Dir: Christopher Hochhausler. Germany-France. 2014. 112mins
Taking its title from a Lawrence Ferlinghetti quote (“history is made of the lies of the victors”), Christopher Hocchausler’s fourth feature is a tasty, intelligent, humour-tinged political newsroom thriller with a stylishly jaded worldview. It premiered in competition at Rome, but could easily have made the cut in a bigger festival with a penchant for artsy genre fare. Though some local political targets and current-affairs references will be lost, upscale cineaste audiences should respond well even outside of Germany.
If Hochhausler’s aim was to make a sexy, clever, thought-provoking arthouse genre movie, he’s certainly pulled it off.
There are shades of Polanski’s The Ghost Writer here, but in fact this good-looking film’s core theme – the frustrations of serious, investigative news reporting in an age when budgets are tight, legal challenges rife and targets increasingly media-savvy – is more reminiscent of Season 5 of The Wire, as created by David Simon, whose terse summary of that wrap season could well serve as a logline for this Berlin-set drama: “it’s about what stories get told and what don’t and why it is that things stay the same.” The film premiered at the Rome Film Festival.
Written together with novelist Ulrich Peltzer, who also collaborated with the director on The City Below (2010), The Lies Of The Victors (Die Lungen der Sieger) begins by following handsome weekly news magazine reporter Fabian Groys (Fritz) through a day that not only plants the seeds of the story, but sketches in some of his character traits and faults too. Chief among these are arrogance, misogyny and a penchant for risk (he drives a Porsche and frequents an illegal gambling den – one soon being pawned to pay off the debt he notches up in the other).
Fabian is working on a story about a German army ruse to cover up the true number of traumatised veterans returning from tours of duty in Afghanistan. When his old-pro editor (Kotterba) forces Fabian to take on Nadja (Stangenberg), a serious young intern with connections, as his assisitant, it feels like we’re in familiar investigative drama territory. We are, in a way, but the odd-couple rapport between the two is nicely played out, the sexual frisson never swamping our interest in the unfolding investigation, which soon leads Fabian and Nadja in the direction of a recycling plant where war-damaged vets are employed. One recently jumped into a lion’s enclosure at the Gelsenkirchen Zoo – after his mental stability was further undermined by dangerous toxins, the reporting duo soon discover.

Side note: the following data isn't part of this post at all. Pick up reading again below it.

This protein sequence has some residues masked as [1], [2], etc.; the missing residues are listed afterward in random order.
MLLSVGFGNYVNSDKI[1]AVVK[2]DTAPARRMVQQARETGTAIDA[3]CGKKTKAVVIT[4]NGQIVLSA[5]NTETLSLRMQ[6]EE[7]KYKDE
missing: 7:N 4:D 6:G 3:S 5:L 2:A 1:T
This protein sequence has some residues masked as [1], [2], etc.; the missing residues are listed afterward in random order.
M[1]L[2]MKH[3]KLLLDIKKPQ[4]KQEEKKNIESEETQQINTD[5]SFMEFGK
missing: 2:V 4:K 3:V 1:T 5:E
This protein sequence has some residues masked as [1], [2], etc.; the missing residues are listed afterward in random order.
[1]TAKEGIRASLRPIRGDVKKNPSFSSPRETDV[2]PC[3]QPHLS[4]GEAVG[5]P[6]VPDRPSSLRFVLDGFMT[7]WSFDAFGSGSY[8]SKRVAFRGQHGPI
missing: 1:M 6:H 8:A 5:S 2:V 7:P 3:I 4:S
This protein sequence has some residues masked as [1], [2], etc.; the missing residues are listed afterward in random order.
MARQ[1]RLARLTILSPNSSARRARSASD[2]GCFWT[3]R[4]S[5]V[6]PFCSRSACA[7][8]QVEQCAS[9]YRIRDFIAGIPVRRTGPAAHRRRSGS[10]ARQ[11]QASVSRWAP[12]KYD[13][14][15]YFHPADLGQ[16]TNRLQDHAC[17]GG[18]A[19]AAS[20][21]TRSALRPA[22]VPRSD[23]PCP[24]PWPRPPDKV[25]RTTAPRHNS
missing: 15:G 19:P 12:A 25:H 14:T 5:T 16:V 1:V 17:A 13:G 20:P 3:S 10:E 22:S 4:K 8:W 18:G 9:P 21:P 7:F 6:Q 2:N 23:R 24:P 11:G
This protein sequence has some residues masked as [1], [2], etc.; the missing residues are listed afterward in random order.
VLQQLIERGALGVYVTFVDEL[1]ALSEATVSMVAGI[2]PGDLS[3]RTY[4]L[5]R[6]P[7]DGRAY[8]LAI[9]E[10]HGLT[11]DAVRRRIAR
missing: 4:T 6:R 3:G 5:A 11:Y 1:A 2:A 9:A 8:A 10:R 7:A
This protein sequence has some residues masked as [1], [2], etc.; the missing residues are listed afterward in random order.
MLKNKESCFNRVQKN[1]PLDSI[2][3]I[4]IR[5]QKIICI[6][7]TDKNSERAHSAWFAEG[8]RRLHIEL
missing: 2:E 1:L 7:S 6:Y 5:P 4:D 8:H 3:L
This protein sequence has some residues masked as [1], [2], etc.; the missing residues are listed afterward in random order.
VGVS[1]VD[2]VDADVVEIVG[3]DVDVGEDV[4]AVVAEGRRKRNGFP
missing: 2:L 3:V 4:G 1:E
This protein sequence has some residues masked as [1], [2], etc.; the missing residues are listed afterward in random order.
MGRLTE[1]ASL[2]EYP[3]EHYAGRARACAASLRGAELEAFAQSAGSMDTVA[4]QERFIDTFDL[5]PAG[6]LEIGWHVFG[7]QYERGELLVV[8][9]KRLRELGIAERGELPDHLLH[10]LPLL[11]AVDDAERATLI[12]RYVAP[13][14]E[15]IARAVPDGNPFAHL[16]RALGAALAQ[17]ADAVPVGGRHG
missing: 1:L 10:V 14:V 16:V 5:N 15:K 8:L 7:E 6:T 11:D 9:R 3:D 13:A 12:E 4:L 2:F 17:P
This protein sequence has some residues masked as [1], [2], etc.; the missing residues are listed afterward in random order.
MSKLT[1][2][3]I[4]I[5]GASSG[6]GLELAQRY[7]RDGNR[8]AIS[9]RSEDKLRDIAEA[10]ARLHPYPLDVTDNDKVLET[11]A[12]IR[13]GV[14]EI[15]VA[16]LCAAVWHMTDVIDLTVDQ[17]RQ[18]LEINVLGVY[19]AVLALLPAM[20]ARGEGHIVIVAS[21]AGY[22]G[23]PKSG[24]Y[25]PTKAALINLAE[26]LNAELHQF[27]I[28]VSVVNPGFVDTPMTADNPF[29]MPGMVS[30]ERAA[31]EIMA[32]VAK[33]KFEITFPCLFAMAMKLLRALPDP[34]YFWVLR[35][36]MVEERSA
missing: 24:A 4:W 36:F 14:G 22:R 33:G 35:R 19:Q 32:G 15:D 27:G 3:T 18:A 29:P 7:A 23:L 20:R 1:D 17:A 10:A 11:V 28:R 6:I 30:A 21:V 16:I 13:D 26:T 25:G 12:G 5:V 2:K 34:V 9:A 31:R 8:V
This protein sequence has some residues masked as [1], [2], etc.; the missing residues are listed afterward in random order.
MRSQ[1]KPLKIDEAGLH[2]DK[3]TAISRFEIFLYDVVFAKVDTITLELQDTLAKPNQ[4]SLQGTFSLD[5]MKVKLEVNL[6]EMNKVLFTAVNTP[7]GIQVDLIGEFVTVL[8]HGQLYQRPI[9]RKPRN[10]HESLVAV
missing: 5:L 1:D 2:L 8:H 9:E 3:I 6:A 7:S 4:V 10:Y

Meanwhile, in a subplot that keeps its distance from the main story for an intriguing while, a seedy lobbyist for the toxic waste industry is piloted through a meeting with a party leader by a sinister consultancy firm whose remit seems to extend to computer hacking, phone tapping and even the occasional ‘physical intervention’. A neo-noirish atmosphere is stoked by refractive lenses, black and white surveillance camera shots, and some classy soundtrack music – jazz, modern classical, lounge, electronic – which sometimes plays effectively against the expected on-screen mood. There’s even dramatic purchase in the settings – like the consultants’ bare, cube-like offices, which when filmed from outside, at night, reveal how an anonymous office block can hide a world of secrets.
Disjointed, unsettling, raising frequent doubts about who, if anyone, is on Fabian’s side, the story is in the end a little too sparing on explanations for its own good: in particular, the subtle nature of these anonymous lobbyists’ sleight of hand needs spelling out more clearly, even at the risk of coarsening it, as it’s the key to the whole dramatic arc. But a slight sense of letdown as the credit roll is no more than that; if Hochhausler’s aim was to make a sexy, clever, thought-provoking arthouse genre movie, he’s certainly pulled it off.
Production companies: Heimatfilm GmbH, CO KG., Mact Productions
International sales: The Match Factory, email@example.com
Producer: Bettina Brokemper
Screenplay: Ulrich Peltzer, Christoph Hochhausler
Cinematography: Reinhold Vorschneider
Editor: Stefan Stabenow
Production designer: Renate Schmaderer
Music: Benedikt Schiefer
Main cast: Florian David Fritz, Lilith Stangenberg, Horst Kotterba, Ursina Lardi, Avred Birnbaum, Gottfried Breitfus, Karl Fischer